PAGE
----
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|Private groups such as Vingroup took part in massive deals last year|
Tiger Global and famous venture capital funds such as Sequoia India, GGV Capital, and RTP Global have recently joined a $25 million Series A funding round in Telio, Vietnam’s first business-to-business e-commerce platform focusing on consumer goods, to acquire an undisclosed amount of stakes in the firm.
The venture funds target Telio as it has seen a sharp upward trajectory over the last eight months, with sales growing by 70 per cent on-month, and is making ambitious expansion plans in 2020 on the back of the high growth potential of the local retail market.
The acquisition is demonstrating the attractiveness of the retail sector to investors. Vietnam’s large retail landscape is still dominated by traditional, fragmented trade channels. Small family-run street shops account for over 60 per cent of fast-moving consumer goods sales in urban areas and over 90 per cent in rural Vietnam, according to Kantar Worldpanel, a world-leading data, insights, and consulting company.
Dang Xuan Minh, general director of AVM – who leads the research team of the M&A Forum and of the Corporate Investment and Merger and Acquisition Centre (CMAC) – said, “In 2019 and the following years, M&A deals will continue to focus on consumer goods, retail, and real estate. Moreover, telecommunications, energy and infrastructure, pharmacy, and education are also expected to gain much of the attention.”
To make future M&A deals in these potential areas feasible, ventures are picking out businesses that are carrying out restructuring, making it one of the targets in M&A activities in 2020.
“Many more private-run groups are planning to restructure their future strategies to increase business efficiency after years of making wide-spread investment in non-core businesses. This will bring about opportunities for international financiers,” added Minh.
According to the latest study from the M&A Forum and CMAC Institute, the trend of focusing on restructuring of private-run groups has been occurring for several years, as seen in Hoang Anh Gia Lai Group and Hung Vuong Fisheries Service Manufacturing Trading Co., Ltd. In 2018, Hoang Anh Gia Lai Agricultural JSC, which was in a difficult situation, had to sell a 35 per cent stake to Truong Hai Auto Corporation (THACO) for VND22 trillion ($956.5 million).
In 2019, the tendency continued with some typical deals including the Masan’s latest acquisition of 83.74 per cent in the Vingroup subsidiary that owns the VinMart retail chain. With the move, Vingroup aims to restructure its business strategy, focusing on technology and industry.
Now in other sectors, TTC Land and a number of powerful real estate companies, as well as others such as Loc Troi Group, have announced their restructuring. Similarly, powerful property developer FLC Group is planning to sell stakes to foreign investor in Bamboo Airways.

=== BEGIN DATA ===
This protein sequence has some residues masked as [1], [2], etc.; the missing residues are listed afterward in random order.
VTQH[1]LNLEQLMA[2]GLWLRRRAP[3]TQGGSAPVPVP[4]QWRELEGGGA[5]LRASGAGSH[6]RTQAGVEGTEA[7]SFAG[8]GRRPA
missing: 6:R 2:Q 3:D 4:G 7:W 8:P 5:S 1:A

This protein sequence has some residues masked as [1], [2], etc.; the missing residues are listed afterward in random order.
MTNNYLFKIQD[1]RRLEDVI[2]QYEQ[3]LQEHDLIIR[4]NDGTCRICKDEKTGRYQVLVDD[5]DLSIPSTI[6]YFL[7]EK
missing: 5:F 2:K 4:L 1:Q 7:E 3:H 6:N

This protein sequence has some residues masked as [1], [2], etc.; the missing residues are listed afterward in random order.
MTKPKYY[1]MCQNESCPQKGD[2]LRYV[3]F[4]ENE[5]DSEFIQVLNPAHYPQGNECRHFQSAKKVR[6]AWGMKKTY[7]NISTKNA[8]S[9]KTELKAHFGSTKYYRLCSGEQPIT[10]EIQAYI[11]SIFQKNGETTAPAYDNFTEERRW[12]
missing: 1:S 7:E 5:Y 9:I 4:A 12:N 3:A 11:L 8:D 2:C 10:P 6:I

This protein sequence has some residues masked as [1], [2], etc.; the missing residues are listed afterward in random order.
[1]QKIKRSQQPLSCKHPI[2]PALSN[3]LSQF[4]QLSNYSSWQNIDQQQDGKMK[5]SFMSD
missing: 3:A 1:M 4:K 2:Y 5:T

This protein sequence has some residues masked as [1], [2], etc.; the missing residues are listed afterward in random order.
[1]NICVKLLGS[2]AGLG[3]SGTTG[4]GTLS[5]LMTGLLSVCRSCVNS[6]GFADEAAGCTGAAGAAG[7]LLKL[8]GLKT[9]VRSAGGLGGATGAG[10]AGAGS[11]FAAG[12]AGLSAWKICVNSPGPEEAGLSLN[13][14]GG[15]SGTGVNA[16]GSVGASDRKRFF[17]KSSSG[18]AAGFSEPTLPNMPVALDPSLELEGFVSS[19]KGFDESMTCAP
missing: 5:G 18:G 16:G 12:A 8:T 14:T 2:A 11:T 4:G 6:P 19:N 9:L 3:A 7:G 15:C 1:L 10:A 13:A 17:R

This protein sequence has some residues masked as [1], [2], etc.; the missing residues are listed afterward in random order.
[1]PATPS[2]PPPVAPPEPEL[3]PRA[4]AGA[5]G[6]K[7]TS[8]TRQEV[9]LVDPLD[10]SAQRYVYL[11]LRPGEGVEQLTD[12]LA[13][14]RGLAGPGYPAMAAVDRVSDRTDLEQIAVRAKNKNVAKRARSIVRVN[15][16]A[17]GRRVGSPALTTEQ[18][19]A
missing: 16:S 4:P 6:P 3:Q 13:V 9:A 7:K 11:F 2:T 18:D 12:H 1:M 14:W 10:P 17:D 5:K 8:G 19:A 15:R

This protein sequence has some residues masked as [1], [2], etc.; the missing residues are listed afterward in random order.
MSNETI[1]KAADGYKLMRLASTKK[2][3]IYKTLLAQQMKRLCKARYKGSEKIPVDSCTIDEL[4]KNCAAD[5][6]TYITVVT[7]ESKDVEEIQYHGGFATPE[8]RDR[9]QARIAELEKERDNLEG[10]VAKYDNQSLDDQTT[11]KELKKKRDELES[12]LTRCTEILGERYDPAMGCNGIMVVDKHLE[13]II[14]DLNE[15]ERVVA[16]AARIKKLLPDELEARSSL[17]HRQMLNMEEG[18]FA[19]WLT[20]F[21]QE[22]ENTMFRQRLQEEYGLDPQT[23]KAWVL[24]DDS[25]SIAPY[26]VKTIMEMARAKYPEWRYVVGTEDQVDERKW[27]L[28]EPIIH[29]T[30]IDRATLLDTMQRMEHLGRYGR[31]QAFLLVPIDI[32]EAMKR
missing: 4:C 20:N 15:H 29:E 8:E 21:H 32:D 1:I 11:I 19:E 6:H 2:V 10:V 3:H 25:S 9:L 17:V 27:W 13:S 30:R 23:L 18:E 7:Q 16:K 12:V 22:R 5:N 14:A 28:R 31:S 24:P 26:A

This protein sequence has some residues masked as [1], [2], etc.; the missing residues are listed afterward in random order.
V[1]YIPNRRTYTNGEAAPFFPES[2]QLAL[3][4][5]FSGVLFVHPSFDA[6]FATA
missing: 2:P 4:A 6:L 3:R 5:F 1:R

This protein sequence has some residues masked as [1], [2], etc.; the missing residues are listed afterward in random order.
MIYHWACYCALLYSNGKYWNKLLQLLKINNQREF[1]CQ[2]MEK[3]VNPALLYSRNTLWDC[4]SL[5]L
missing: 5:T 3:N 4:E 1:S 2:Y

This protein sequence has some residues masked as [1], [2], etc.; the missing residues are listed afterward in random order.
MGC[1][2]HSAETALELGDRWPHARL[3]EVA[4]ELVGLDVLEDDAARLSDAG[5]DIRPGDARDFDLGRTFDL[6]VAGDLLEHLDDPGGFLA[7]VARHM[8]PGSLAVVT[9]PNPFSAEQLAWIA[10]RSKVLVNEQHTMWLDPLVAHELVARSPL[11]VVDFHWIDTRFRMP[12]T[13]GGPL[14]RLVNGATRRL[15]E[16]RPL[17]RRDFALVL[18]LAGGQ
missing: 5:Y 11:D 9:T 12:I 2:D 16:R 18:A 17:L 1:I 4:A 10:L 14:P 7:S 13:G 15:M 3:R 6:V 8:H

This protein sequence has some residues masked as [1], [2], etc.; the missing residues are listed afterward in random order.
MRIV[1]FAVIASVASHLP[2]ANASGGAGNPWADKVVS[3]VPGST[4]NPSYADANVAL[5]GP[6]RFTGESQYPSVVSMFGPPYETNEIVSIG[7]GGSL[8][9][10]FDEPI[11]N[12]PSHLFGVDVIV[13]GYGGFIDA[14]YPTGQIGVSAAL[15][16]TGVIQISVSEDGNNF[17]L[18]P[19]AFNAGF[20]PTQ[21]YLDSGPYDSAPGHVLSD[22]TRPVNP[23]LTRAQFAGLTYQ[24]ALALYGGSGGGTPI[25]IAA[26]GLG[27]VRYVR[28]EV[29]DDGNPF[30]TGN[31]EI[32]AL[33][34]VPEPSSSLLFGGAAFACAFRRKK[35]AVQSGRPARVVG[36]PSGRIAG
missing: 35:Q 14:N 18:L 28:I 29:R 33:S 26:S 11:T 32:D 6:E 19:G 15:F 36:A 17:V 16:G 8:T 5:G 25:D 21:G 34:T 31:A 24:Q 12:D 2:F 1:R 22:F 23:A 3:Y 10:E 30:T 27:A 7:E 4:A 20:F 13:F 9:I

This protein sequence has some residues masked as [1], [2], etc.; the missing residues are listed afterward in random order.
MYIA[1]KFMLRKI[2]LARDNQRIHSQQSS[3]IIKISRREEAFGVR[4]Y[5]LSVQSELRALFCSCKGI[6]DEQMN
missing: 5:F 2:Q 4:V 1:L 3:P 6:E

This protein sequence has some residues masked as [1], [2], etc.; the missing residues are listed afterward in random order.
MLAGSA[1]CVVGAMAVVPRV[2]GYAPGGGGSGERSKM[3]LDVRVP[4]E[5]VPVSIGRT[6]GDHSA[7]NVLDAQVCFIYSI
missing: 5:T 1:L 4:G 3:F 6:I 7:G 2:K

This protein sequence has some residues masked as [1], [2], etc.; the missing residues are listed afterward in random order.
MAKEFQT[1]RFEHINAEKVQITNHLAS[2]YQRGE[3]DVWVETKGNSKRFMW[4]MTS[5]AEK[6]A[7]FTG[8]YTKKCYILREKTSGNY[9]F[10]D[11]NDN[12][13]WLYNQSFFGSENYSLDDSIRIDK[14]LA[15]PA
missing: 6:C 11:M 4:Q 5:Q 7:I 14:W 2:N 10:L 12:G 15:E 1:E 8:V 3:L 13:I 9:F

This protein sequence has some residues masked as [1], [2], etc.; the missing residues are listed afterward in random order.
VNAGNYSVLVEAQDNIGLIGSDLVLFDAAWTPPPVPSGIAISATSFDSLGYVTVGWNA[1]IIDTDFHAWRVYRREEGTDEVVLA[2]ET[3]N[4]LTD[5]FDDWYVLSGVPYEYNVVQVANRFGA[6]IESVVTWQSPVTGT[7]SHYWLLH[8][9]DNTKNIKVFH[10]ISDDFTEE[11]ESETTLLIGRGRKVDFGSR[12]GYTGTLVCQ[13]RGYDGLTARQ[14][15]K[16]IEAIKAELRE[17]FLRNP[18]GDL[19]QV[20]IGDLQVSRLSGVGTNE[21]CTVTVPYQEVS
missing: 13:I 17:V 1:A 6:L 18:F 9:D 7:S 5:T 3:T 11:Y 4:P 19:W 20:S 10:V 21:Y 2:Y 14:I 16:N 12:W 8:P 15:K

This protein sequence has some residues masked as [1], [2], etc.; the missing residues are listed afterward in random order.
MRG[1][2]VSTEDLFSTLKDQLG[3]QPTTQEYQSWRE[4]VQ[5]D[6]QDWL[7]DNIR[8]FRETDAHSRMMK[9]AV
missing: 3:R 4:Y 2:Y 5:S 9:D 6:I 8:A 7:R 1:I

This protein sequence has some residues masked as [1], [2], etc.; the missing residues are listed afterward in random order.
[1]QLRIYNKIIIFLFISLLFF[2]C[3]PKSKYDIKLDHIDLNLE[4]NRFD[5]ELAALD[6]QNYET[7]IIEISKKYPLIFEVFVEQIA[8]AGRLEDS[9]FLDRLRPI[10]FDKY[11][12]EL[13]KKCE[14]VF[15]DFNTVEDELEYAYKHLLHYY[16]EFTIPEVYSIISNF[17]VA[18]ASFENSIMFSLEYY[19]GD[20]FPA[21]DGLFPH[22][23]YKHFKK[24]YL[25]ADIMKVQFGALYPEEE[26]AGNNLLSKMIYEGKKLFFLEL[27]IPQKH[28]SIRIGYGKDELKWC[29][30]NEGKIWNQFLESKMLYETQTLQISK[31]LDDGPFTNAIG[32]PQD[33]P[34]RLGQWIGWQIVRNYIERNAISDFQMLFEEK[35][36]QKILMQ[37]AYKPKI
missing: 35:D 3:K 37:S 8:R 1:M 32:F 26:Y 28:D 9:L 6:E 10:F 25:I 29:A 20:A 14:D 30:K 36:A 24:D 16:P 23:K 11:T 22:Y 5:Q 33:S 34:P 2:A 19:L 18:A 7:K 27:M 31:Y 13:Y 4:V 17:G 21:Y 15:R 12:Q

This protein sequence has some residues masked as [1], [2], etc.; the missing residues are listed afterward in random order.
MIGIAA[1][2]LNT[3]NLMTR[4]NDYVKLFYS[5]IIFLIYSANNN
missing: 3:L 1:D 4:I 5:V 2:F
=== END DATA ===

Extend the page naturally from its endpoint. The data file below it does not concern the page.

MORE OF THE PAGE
In addition to the opportunities coming from private companies, big deals are expected from the restructuring, equitisation, and divestment of state-owned enterprises (SOEs) in 2020 when the government’s more concrete actions are made after a slow year of implementation in 2019. Now, members of the European Chamber of Commerce in Vietnam, the Korea Chamber of Business in Vietnam (KorCham), and the Singapore Business Association of Vietnam are among the most eager.
“We are very interested in the equitisation of SOEs, and Vietnam has been planning to do this,” said Hong Sun, vice chairman of KorCham. “However, foreign investors still find it hard to access detailed and accurate information about their operations. If the information was made available in line with international practices, more M&As would be signed, thus contributing to improving their performance.”
Asia remains dominant
Investors from the region including Singapore, South Korea, Japan, and Thailand have been playing a crucial role in the M&A scene in Vietnam, and statistics from the Ministry of Planning and Investment showed little change in 2019 in this regard. Hong Kong ranked first with $4.45 billion worth of stake acquisition, followed by Singapore ($2.69 billion), South Korea ($2.67 billion), and Japan ($1.25 billion).
Among the sectors, retail is the third-most appealing to M&A international financiers in Vietnam in 2019, with total registered capital of nearly $2.6 billion, just behind manufacturing ($24.56 billion), and real estate ($3.88 billion).
Strong M&A value reached $15.47 billion last year, contributing to increasing Vietnam’s total registered foreign investment by 7.2 per cent on-year to $38 billion.
While the local market has witnessed some new deals with involvement of Hong Kong and Chinese companies, recent moves in 2019 prove that South Korea will likely continue to be among the biggest M&A ventures in Vietnam in the near future. It is also expected that M&A deals involved European investors will grow this year especially when the EU-Vietnam Free Trade Agreement is ratified and enters into force.
The research team of M&A Forum and CMAC Institute forecasts that the M&A value is likely to reach $7-7.5 billion this year. In 2020, investors will be more cautious in upcoming deals for fears of possible risks about price fixing, legal procedures, and personnel issues arising from previous failures, as seen in cases such as with MobiFone-AVG and Quy Nhon Seaport.